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Chicago Classical Review: Akiho’s mesmerizing work the highlight of MusicNOW program

Chicago Classical Review
By Lawrence A. Johnson

The second MusicNOW program of the season served up one of the most compelling solo performances of the year, amid three other works that included a Mason Bates premiere.

akiho_h_webMusic for solo prepared piano seems to have gone the way of Nehru jackets over the last few decades—perhaps a victim of too many such works centered on mere sonic effects and gimmickry.

Monday night’s concert at the Harris Theater opened with Vick(i/y) by Andy Akiho. This remarkable 2008 work brings the prepared piano back to its roots, as an unorthodox tool to make music, not as a sound effects sampler or a quirky and “edgy” end in itself.

Inspired by two friends named Vicky, the work is palindromic in structure. Standard piano notes and prepared sounds are set in contrast, and the metallic chords and timbral washes seem to reflect Akiho’s background as a steel pan player. Spaced single notes in the piano toll and fade over the bristling, steel-brush counterpoint. The music grows faster and more aggressive at times but the overall expression is one of stark and calm simplicity.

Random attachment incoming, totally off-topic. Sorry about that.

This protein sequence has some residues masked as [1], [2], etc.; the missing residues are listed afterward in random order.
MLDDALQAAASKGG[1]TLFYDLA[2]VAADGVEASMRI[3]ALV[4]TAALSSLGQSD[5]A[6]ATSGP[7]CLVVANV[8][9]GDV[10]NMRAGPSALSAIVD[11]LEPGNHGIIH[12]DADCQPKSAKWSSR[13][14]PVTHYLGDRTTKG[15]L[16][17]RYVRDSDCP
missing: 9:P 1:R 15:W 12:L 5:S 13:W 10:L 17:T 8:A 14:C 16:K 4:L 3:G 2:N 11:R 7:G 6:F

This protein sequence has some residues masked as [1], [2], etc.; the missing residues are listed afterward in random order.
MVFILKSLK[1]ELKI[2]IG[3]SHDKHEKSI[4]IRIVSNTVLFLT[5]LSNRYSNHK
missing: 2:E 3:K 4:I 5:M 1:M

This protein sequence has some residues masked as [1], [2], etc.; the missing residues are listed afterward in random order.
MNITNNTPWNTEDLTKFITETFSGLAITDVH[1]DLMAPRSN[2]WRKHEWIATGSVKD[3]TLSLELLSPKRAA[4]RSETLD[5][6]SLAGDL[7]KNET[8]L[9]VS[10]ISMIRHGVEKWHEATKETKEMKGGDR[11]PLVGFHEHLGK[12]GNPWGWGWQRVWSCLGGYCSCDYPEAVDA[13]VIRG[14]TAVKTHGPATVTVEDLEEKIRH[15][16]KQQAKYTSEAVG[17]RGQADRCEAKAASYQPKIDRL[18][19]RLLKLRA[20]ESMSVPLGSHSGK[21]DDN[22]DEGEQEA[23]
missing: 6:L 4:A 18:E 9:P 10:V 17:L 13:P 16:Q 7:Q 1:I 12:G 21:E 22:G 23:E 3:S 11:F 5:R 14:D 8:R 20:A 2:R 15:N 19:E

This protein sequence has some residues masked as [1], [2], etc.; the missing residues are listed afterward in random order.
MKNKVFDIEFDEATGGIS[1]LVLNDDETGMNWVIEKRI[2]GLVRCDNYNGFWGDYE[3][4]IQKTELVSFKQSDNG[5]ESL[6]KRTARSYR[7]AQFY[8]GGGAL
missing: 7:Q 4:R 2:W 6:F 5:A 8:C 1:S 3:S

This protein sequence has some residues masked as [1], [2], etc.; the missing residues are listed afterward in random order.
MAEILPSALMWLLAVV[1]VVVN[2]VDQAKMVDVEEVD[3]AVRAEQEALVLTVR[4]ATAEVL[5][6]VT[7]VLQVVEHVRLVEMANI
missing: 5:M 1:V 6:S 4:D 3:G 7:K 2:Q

Monday night’s performance by Winston Choi was mesmerizing. The pianist drew a remarkable, finely terraced array of hues and dynamics from the keyboard, prepared notes and the instrument’s strings—conjuring an atmosphere of rapt concentration and nobility with a hushed pointillist delicacy.

David Lang’s these broken wings was heard just this past summer at Ravinia by the work’s dedicatee ensemble, eighth blackbird. On Monday night, Lang’s offbeat sextet was played by blackbird flutist Tim Munro, Choi, and CSO members, percussionist Cynthia Yeh, violinist Yuan-Qing Yu, cellist Kenneth Olsen and clarinetist J. Lawrie Bloom.

The performance was a well-played one with fine unity (Yu, Olsen, Bloom and Choi collaborate regularly as the Civitas Ensemble). The post-Minimalist drive of the outer movements went with fine vigor and nimble articulation by Choi. The central movement was eerie and effective with the sense of calm unease punctuated by the jarring crash of chains and other heavy objects dropped ad libitum by the players.